If you've ever wanted to hear the difference between traditional funk and Memphis soul, or understand where they fit in the context of more than 1300 musical genres, you might want to clear your schedule. An interactive project called Every Noise at Once is about to devour the rest of your day.
According to project creator and "genre taxonomist" Glenn McDonald:
[Every Noise at Once] is an ongoing attempt at an algorithmically-generated, readability-adjusted scatter-plot of the musical genre-space, based on data tracked and analyzed for 1374 genres by The Echo Nest. The calibration is fuzzy, but in general down is more organic, up is more mechanical and electric; left is denser and more atmospheric, right is spikier and bouncier.
Per Wikipedia, "Echo Nest was a research spin-off from the MIT Media Lab to understand the audio and textual content of recorded music."
At first glance, ENO's 2-dimensional plot looks a little facile, but with a little digging things get more nuanced. Clicking on a genre, for instance, lets you listen to a representative sample of music, and clicking the ">>" symbol directs you to another scatterplot of artists affiliated with the genre. Clicking the ">>" symbol beside each artist takes you to that artist's spotify page. Other, related scatterplots include "A Retromatic History of Music" (which, like Google's "Music Timeline," maps genres over time) and the self-explanatory "Genres by Country."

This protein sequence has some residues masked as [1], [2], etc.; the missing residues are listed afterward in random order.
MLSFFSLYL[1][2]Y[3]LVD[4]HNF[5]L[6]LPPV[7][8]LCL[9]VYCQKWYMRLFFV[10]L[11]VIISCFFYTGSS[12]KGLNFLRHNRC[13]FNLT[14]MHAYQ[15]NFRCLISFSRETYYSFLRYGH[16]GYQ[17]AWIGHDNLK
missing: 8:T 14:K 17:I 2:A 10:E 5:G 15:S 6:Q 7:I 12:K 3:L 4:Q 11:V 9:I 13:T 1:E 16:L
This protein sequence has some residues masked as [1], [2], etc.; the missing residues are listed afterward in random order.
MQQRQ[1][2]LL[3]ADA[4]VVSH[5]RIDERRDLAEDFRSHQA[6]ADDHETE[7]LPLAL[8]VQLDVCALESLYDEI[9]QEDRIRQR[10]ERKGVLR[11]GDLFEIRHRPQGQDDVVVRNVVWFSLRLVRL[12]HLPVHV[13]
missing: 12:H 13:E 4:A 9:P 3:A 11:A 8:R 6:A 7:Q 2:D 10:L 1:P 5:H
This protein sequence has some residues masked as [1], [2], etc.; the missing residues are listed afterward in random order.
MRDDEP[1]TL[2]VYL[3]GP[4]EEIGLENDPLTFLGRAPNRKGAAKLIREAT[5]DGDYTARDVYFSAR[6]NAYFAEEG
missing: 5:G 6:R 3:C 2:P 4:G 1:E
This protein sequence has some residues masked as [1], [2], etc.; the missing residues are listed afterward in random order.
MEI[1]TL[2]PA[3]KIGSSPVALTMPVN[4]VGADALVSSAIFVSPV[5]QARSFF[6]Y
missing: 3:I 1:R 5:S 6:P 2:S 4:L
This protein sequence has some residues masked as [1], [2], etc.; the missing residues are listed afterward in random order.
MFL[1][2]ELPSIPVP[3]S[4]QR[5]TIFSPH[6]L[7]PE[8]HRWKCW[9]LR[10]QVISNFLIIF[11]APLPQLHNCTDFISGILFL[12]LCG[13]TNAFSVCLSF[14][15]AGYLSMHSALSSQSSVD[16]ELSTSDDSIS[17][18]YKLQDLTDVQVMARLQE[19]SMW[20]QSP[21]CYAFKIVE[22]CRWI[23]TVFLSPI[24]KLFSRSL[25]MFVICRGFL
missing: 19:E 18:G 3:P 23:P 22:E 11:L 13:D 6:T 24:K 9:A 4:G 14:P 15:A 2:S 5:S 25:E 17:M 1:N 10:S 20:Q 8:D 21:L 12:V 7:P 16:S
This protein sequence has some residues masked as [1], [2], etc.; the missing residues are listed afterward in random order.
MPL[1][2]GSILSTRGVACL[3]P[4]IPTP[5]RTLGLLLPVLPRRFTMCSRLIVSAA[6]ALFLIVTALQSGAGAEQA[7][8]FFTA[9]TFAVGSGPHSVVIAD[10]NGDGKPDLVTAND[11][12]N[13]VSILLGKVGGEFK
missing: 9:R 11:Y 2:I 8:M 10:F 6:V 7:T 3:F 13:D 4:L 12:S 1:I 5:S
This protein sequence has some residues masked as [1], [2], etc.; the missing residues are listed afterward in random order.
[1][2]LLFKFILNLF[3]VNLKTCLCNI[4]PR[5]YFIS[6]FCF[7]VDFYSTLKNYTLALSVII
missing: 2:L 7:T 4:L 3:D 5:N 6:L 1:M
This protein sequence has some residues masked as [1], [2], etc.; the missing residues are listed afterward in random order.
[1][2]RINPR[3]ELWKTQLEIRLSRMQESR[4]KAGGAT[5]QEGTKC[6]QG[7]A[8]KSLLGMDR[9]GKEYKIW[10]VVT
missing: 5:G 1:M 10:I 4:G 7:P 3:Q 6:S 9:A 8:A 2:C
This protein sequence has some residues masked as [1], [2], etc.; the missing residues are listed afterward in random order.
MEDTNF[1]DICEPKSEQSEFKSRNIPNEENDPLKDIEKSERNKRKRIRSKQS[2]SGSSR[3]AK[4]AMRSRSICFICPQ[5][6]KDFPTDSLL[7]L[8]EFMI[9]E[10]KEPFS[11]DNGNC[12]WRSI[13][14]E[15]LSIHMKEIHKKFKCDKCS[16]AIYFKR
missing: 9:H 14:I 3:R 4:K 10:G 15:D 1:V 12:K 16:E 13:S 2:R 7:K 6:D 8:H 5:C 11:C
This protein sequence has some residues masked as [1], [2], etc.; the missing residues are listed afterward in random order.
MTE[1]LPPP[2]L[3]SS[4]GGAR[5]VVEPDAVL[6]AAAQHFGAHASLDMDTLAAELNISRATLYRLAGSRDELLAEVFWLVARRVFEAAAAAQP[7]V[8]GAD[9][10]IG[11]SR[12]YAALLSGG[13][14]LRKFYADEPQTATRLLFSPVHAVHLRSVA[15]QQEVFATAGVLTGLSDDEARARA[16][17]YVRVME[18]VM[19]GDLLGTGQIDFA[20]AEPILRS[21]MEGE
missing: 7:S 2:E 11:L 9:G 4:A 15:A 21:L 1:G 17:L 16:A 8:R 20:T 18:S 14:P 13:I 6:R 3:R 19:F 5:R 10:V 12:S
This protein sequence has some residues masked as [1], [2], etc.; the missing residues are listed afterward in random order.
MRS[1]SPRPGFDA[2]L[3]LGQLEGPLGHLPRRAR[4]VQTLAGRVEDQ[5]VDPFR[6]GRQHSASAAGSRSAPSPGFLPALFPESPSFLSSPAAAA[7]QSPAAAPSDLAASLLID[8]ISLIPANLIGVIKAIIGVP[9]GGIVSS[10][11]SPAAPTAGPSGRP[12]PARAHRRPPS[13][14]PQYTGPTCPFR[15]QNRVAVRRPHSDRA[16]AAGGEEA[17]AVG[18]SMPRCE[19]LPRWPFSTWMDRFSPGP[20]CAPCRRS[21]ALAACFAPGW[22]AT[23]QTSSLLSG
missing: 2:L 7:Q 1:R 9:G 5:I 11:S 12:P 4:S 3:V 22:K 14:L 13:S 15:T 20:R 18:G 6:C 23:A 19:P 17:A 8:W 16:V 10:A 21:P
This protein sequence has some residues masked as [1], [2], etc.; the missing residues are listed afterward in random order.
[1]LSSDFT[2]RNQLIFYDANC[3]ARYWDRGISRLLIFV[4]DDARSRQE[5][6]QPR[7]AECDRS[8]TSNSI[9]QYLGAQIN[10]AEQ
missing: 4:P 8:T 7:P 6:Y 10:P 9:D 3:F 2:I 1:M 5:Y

The rabbit hole, in other words, is deeper than it looks. If you're a fan of music and data, Every Noise at Once has serious time-suck potential. Check it out.
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